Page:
After you get through many difficult tasks and copious paperwork and administration, you’re allowed to celebrate the life of this person and honor them. Usually in the majority of my friends this happens with some ceremony or funeral rights.
Now you’re really in for it, this is when it all becomes real. All those photos you so treasured, from those boxes you emptied, your life on display. These are going on display for your fiends and family, maybe in a multi-media slide show or apple movie! This fills your heart with a lot of those emotions from the moments you cherished and shared and the certain knowledge that you will not share any more. For me these days were like a symphony with every member playing in his own key. The feelings and mixed emotions come in waves. The strange thing is you fear this day and dread it’s coming but when it arrives it is the best part of this process. There are usually many people you know and love to offer consolation and most importantly to show just how valid this feeling of loss and longing is. How beloved and missed your family member will be to them. Its a testament to the life they lived and it really makes you feel better. You feel that love and take it in and it washes over you and soothes your soul.
If you have a father that was a veteran, the roller coaster of emotions you feel during military honors is indescribably heart rendering. Your heart melts with pride, and as the coronet player sounds taps with that horn the loss hits your heart like a hammer ringing a bell.
“On behalf of the President of the United States, the United States Navy and a grateful nation, please accept this flag as a symbol of our appreciation for your loved one’s honorable and faithful service.”
When these words are spoken they have a profound, lasting effect on you. A military funeral, as ceremonies go, is about as simple and direct an affair as you could ask for. But every movement has been perfected by the unfortunate practice having been repeated so many times in our history. Every moment of the ceremony is poignant. It’s an honor that fills you with pride and a remarkable spectacle – impossible to capture with words.
You recognize at once the solemnity of this ritual and the profound nature of every word and deed. The sounding of taps is haunting, even today, many years after my dad’s passing I’m transported back in time to the sailor who stood at the door of the chapel to play taps for my Dad. When I look at his warriors heart contained in the folded flag, on display in my home, I think of him – proud of his selfless service.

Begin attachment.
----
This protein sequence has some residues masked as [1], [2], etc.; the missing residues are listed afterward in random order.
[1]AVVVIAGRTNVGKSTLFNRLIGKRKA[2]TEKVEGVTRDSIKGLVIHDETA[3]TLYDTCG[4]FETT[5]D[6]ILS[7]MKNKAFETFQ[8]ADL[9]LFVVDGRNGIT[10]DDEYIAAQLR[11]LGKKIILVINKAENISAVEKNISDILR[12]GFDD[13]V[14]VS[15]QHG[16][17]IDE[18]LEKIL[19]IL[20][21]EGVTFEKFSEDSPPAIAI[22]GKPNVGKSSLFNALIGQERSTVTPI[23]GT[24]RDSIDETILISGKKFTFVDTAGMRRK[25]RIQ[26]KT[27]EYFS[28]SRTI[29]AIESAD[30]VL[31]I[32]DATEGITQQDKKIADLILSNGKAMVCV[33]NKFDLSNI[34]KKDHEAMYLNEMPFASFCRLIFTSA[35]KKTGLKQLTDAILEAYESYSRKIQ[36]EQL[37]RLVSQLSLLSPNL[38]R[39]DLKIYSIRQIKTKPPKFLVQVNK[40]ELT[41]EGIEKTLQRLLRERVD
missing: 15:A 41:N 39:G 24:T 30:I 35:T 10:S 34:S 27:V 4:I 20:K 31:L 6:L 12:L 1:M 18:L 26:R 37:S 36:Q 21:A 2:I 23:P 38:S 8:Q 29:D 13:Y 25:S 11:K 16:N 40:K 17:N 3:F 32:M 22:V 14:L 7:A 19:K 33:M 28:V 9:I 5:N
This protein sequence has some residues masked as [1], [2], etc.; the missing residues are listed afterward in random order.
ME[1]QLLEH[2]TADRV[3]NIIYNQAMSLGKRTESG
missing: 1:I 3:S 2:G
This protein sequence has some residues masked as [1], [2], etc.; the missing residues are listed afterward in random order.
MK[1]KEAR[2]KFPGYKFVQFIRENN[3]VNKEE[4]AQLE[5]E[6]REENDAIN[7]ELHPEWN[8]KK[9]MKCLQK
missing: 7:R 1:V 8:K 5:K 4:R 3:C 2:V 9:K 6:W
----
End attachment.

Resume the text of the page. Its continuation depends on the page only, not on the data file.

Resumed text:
Getting back to the roller coaster of feelings, the heart swell of this ceremony and heartfelt love you feel at the wake and funeral passes away, in short order. You’re left sorting and sifting through your lives in the form of possessions and memories and when you’re alone you feel the loss most. At least, in my case, I did. It was the moments no one was around, when I would break down. This loss felt exceptional, unlike anything else I had ever experienced, it would creep in when least expected.
In my case my father died when my children were both very young. I felt like my wife was so busy raising our kids, she had a full-plate, my kids were too young to understand what was wrong. I would push down these feelings. I would go out to my car to drive to work, I would make it around the corner and sometimes, stop, just out of sight of my family, to dry tears that would momentarily make it impossible to drive the car. The feelings would flood in waves, torrents all at once that could not be controlled, like water from a broken water main. It was not a drip, drip, drip it was a gusher.
During this stage, the “depression stage” was deeply rooted and heart felt grief and a sense of loss was so profound it felt like any time I allowed myself the luxury of a joyful memory from good days gone by, the well-spring of emotions would surly follow – it would take me away. in my mind, like a tornado picking up Dorothy’s house in The Wizard of Oz.
I don’t think we’re in Kansas anymore, Toto!
What should I do now? Was a frequent inside voice question asked
Strangely in a similar way to the events in that movie the day does come when the sky clears and somehow life some makes sense again – you figure out how to go on and move forward. Now the joyful stories come forth and you smile and laugh. You feel the loss but experience joy at the same time.
You pull back the curtain … to receive insights into courage